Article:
Police to Get Tough on Training Recruits- Says General Godwin Matanga

Police to Get Tough on Training Recruits- Says General Godwin Matanga.

Police to Get Tough on Training Recruits

Police Commissioner-General Godwin Matanga yesterday said officers who have not served for at least 10 years at an operational police station in the country should not be allowed to train recruits at any of the force’s training depots.

This comes after the police chief expressed concern over the level of corruption and indiscipline manifesting among junior officers and the quality of training offered at police depots.

“I would like to express my disgust for acts of corruption and indiscipline among police officers,” Comm-Gen Matanga said while addressing officers at Morris Depot in Harare. “We must all fight the scourge of corruption, which continues to threaten our social fabric. It is even worse if perpetrated by police officers.

“Policing is a calling and people look up to us for the protection of their property. Police officers are the custodians of the law and it is quite appalling to see the same people who are supposed to exhibit moral exactitude indulging in morally reprehensible acts.”

Comm-Gen Matanga said training instructors should possess the requisite experience that enabled them to prepare trainees to be police officers who were proficient in the execution of their policing tasks in all diverse environments and circumstances.

“Of late there has been growing concern over the level of indiscipline manifesting in most of the junior members of the organisation,” he said. “This has prompted some, both within and without the organisation, to query the quality of training being rendered at police depots.

“The most inquisitive have even gone to question the calibre of the trainers themselves. It is for this reason that I would like to make it explicitly clear that anyone who has not served at an operational station for at least 10 years, should never be allowed to take up any instructional post at any of our initial training depots.”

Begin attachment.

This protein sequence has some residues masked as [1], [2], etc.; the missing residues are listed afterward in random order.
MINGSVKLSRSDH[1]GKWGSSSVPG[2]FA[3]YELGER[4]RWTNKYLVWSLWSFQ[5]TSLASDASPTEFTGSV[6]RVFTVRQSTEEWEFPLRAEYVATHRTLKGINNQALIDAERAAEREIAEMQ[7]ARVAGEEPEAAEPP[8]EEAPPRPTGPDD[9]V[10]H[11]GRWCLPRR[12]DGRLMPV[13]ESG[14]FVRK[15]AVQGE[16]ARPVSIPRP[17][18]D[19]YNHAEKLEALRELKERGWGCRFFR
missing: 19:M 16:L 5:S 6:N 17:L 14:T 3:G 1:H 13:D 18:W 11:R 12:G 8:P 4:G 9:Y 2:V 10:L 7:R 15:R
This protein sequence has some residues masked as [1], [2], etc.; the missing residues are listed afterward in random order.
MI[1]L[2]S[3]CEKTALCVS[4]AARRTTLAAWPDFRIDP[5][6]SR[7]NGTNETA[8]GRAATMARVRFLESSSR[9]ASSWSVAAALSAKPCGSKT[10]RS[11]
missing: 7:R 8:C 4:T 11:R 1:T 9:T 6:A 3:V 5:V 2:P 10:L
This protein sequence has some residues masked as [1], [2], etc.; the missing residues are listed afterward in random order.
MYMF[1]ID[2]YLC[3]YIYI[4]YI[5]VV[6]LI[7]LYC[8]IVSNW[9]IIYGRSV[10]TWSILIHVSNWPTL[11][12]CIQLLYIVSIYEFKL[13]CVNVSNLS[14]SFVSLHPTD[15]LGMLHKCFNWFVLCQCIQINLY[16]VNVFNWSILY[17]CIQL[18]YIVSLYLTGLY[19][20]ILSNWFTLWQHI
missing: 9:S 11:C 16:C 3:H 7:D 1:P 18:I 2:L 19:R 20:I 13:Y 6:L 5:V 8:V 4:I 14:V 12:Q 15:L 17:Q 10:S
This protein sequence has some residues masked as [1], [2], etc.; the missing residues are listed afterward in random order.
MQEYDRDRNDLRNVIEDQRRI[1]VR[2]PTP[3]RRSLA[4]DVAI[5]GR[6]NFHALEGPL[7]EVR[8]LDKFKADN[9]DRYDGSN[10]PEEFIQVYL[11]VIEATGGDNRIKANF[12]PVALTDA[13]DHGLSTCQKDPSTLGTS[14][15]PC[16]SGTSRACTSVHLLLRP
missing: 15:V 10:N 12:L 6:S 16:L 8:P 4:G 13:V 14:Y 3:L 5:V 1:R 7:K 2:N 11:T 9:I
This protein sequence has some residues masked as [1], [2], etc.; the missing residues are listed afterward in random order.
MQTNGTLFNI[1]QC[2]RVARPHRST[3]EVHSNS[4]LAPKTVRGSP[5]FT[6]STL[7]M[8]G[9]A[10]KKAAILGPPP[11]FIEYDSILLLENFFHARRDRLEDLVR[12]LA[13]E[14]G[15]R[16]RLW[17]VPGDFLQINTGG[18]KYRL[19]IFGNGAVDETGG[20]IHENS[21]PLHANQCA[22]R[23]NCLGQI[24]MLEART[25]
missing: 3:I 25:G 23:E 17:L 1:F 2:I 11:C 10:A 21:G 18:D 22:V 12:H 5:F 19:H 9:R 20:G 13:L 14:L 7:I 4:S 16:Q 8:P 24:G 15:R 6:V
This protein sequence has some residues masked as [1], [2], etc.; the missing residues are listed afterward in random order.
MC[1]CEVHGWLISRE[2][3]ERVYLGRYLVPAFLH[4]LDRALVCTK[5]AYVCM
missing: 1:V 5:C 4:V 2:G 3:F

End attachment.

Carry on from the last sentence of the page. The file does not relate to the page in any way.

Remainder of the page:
Comm-Gen Matanga said instructors ought to be repositories of policing experience and not those who strut about with an air of importance deriving from bookish policing, yet very low on practical experience.

“Some of the instructors are so oblivious of the basics of policing and the expected police decorum,” he said. “This explains why we have so many junior members moving around exhibiting shameful conduct like eating and smoking in public while in police uniform, moving around with hands in pockets, or carrying loaded bags.

“Some junior female police officers like weird hairstyles and as a result, the police cap ends up in awkward position. That is improper and such conduct must end now.”

On elections, Comm-Gen Matanga reiterated that the force had a role to play in the creation of a conducive environment for the holding of free, fair, peaceful, credible and transparent elections.

He said pocket-sized handbooks, which outline the force’s roles as provided by the relevant laws, had been provided for the officers who will be deployed.

The handbooks will be distributed early to allow all members sufficient time to internalise the contents, the police chief said.

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